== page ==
Indigenous Naming Practices

Naming practices for both places and people in Indigenous cultures differ from that of mainstream Canadian culture. Many Indigenous peoples have a name or names that were gifted to them in ceremony or by family. Generally, Indigenous place names are descriptive, communicating either what the place was (or is) utilized for or its spiritual significance.

For example, the nêhiyawêwin (Plains Cree) word for Edmonton is amiskwacîwâskahikan (ᐊᒥᐢᑿᒌᐚᐢᑲᐦᐃᑲᐣ), which means ‘Beaver Hills House’. Prior to the fur trade area, “House” referred to a large beaver lodge. Later, this referred to Edmonton House or Fort Edmonton.

Through colonization, naming practices were degraded. This process happened in a number of ways—recordings of names were misspelled, surnames were given to people who did not previously have them, and names of the Indian Agents were written down instead of the names of individuals. Many people were also forbidden to use their Indigenous names or traditional family names through residential schools, day schools, the sixties scoop and the millennial scoop.

Reclaiming names is integral to the resurgence of Indigenous cultures and languages. For an individual, reclaiming a name or choosing to be called their ceremonial name is an important act of reclamation. The Truth and Reconciliation Commission of Canada (TRC) Final Report recognized the importance of Indigenous naming by including Call to Action #17:

“We call upon all levels of government to enable residential school Survivors and their families to reclaim names changed by the residential school system by waiving administrative costs for a period of five years for the name-change process and the revision of official identity documents, such as birth certificates, passports, driver’s licenses, health cards, status cards, and social insurance numbers.”

Everyone can contribute to this work by learning Indigenous place names and taking the time to learn how to pronounce Indigenous people and place names. Both the names of places and individuals can teach us a lot about the land we live on and other cultures. While it may be tricky at first, we say Indigenous names regularly in Edmonton, including words such as Saskatchewan and Wetaskiwin! 

Changing Names of Individuals in Alberta

In response to TRC Call to Action #17, the Government of Alberta is offering name changes free of charge until January 31, 2024, for survivors of residential schools, the sixties scoop and day schools, as well as their descendants. Follow these steps to apply for a no-cost change of name.

Importantly, this process only applies to people born in Alberta. If you were born in another province and live in Alberta, you will have to apply through your province of birth first, then have your name changed on your Alberta identification. Some, but not all, provinces are offering name changes free of charge in line with TRC Call to Action #17.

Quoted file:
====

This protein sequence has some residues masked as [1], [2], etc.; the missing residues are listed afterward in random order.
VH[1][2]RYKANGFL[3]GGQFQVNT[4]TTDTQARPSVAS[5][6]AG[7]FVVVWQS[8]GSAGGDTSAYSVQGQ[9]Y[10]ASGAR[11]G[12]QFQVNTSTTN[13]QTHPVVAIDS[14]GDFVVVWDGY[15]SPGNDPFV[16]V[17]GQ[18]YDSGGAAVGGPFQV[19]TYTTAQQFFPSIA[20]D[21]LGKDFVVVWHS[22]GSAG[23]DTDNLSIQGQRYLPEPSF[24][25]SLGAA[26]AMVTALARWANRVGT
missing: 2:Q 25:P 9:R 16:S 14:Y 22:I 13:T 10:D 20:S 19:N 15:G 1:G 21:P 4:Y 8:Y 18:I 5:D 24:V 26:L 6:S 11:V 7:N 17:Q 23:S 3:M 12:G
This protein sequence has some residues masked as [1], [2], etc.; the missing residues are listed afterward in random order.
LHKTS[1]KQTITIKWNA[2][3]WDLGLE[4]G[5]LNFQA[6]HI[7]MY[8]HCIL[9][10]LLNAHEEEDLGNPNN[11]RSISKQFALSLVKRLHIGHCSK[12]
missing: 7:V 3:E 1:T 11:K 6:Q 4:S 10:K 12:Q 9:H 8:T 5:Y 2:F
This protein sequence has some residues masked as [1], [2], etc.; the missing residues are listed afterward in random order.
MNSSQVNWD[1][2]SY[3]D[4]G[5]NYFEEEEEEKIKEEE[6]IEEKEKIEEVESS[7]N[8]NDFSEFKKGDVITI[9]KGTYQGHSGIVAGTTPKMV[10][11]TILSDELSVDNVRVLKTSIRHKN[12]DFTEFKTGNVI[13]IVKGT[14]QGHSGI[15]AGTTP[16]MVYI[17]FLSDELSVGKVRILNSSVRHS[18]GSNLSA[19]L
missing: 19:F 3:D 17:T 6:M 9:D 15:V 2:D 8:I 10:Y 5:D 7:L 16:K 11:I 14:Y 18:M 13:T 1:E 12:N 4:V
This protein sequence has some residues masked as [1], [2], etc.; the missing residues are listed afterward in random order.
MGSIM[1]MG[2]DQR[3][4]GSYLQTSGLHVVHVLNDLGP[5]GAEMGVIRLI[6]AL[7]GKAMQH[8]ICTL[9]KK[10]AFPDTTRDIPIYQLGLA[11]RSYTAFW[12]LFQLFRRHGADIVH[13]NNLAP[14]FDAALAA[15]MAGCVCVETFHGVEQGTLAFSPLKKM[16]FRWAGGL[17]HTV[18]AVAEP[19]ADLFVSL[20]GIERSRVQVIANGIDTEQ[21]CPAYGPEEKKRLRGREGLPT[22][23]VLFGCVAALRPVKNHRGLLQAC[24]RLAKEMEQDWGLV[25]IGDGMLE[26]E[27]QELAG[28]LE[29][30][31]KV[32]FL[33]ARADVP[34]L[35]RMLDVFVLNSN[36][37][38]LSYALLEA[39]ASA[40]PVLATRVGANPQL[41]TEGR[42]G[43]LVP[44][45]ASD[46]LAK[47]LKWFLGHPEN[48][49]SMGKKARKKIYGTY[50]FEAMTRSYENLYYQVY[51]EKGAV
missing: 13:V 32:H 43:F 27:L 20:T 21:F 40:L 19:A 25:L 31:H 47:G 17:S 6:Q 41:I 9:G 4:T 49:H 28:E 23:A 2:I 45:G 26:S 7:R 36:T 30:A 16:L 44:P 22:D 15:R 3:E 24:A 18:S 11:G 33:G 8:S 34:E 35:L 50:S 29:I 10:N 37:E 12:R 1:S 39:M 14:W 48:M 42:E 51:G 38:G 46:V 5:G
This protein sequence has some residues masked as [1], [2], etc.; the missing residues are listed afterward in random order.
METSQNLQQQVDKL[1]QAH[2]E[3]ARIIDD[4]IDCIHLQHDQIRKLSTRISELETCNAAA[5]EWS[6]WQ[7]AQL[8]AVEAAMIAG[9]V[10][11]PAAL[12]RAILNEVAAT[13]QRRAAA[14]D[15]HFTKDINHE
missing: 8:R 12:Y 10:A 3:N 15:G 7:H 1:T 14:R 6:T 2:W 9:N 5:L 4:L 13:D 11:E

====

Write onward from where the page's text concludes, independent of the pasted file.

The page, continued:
Indigenous Ward Names

As of Monday, Oct. 18, 2021, Edmonton officially introduced new Indigenous ward names. The process started in June 2020 when Indigenous Elders and urban Indigenous community members approached the Edmonton City Council to rename Edmonton’s newly amended wards with Indigenous names. In the summer of 2020, a group of Indigenous matriarchs were asked to determine the names. The committee called iyiniw iskwewak wihtwawin, was made up of 17 women from First Nations in Treaty No. 6, 7, 8, representing the Anishinaabe, Blackfoot, Nehiyaw, Dene, Inuit, Iroquois (Michel Band), Métis and Sioux nations.

The naming process was based on the Indigenous ceremony and consensus between the committee members. As Edmonton has been a gathering place and site of international trade for Indigenous peoples for thousands of years, it was important that the names reflect the diverse Indigenous nations and cultures in the area. The chosen names honour sacred places and histories that are geographically specific to each ward. Learn more about the new wards, including pronunciation, name explanation and favourites from the EPL branches that serve each ward.

Bringing Visibility to Indigenous Languages at EPL

EPL is committed to using Indigenous languages in our spaces, including two recent projects that use nêhiyawêwin (Plains Cree), a language Indigenous to Edmonton.

PÎYÊSÎW WÂSKÂHIKAN is the Indigenous Gathering Space at Stanley A. Milner Library. The name translates to Thunderbird House. Elders Jo-Ann and Jerry Saddleback gifted this name during a pipe ceremony in August 2020. Learn more about the meaning behind the name and how the name fits the vision for the space.

Mâmawô ayâwin is the new program for Indigenous Services at EPL. The name means all being together and reflects EPL’s intention to bring Indigenous and non-Indigenous Peoples together to learn, discuss and celebrate under various topics. Similar to PÎYÊSÎW WÂSKÂHIKAN, EPL consulted with the Indigenous community on the name.

Learn More About Indigenous Naming

In September, EPL hosted the first Mâmawô ayâwin event, a panel discussion on reclaiming Indigenous names. Indigenous thought leaders spoke about cultural processes and protocols around naming both people and places, as well as the projects they have been involved in, such as the City of Edmonton Indigenous Ward Naming, Uncover Oliver Project and the movement to rename Ryerson University (X-University). 

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